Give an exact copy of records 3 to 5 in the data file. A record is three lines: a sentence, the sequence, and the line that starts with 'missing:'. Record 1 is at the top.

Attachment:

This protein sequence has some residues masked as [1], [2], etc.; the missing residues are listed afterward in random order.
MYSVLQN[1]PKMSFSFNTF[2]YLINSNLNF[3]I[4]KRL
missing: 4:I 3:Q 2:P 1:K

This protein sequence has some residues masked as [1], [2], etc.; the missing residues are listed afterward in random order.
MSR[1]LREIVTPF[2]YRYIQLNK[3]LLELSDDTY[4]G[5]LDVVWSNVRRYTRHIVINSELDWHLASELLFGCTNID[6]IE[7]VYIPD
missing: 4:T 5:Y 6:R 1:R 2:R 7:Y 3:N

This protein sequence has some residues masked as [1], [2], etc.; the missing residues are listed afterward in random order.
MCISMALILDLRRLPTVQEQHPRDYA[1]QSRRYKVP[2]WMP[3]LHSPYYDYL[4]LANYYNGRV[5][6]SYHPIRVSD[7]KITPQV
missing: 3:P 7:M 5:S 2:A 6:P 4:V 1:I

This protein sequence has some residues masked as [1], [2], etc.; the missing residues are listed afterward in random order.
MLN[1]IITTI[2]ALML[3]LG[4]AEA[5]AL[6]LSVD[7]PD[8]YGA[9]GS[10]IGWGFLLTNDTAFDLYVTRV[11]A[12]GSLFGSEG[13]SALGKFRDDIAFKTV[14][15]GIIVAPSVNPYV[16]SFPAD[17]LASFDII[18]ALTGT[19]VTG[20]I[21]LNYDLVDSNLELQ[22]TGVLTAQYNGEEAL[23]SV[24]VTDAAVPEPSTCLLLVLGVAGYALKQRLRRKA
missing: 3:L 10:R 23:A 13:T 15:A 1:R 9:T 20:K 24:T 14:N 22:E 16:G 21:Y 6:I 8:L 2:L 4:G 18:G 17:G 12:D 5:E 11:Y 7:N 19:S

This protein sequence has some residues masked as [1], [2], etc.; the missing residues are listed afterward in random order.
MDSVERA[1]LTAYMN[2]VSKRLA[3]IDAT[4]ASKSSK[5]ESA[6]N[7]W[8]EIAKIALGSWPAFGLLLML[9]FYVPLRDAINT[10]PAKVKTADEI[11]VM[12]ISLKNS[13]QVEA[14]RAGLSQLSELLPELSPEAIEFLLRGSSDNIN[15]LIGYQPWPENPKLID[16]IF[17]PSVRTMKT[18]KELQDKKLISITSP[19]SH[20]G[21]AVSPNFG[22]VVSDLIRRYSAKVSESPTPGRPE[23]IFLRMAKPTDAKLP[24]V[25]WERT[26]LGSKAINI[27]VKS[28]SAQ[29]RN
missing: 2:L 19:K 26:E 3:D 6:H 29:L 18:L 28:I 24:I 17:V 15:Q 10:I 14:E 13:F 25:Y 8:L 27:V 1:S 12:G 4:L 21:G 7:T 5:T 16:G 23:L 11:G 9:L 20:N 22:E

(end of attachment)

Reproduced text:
This protein sequence has some residues masked as [1], [2], etc.; the missing residues are listed afterward in random order.
MCISMALILDLRRLPTVQEQHPRDYA[1]QSRRYKVP[2]WMP[3]LHSPYYDYL[4]LANYYNGRV[5][6]SYHPIRVSD[7]KITPQV
missing: 3:P 7:M 5:S 2:A 6:P 4:V 1:I

This protein sequence has some residues masked as [1], [2], etc.; the missing residues are listed afterward in random order.
MLN[1]IITTI[2]ALML[3]LG[4]AEA[5]AL[6]LSVD[7]PD[8]YGA[9]GS[10]IGWGFLLTNDTAFDLYVTRV[11]A[12]GSLFGSEG[13]SALGKFRDDIAFKTV[14][15]GIIVAPSVNPYV[16]SFPAD[17]LASFDII[18]ALTGT[19]VTG[20]I[21]LNYDLVDSNLELQ[22]TGVLTAQYNGEEAL[23]SV[24]VTDAAVPEPSTCLLLVLGVAGYALKQRLRRKA
missing: 3:L 10:R 23:A 13:T 15:A 1:R 9:T 20:K 24:T 14:N 22:E 16:G 21:Y 6:I 8:L 2:L 4:G 18:G 17:G 12:D 5:E 11:Y 7:N 19:S

This protein sequence has some residues masked as [1], [2], etc.; the missing residues are listed afterward in random order.
MDSVERA[1]LTAYMN[2]VSKRLA[3]IDAT[4]ASKSSK[5]ESA[6]N[7]W[8]EIAKIALGSWPAFGLLLML[9]FYVPLRDAINT[10]PAKVKTADEI[11]VM[12]ISLKNS[13]QVEA[14]RAGLSQLSELLPELSPEAIEFLLRGSSDNIN[15]LIGYQPWPENPKLID[16]IF[17]PSVRTMKT[18]KELQDKKLISITSP[19]SH[20]G[21]AVSPNFG[22]VVSDLIRRYSAKVSESPTPGRPE[23]IFLRMAKPTDAKLP[24]V[25]WERT[26]LGSKAINI[27]VKS[28]SAQ[29]RN
missing: 2:L 19:K 26:E 3:D 6:H 29:L 18:L 28:I 24:I 17:V 15:Q 10:I 14:E 13:F 25:Y 8:L 27:V 1:S 12:G 4:L 21:G 7:T 5:T 16:G 23:L 11:G 9:L 20:N 22:E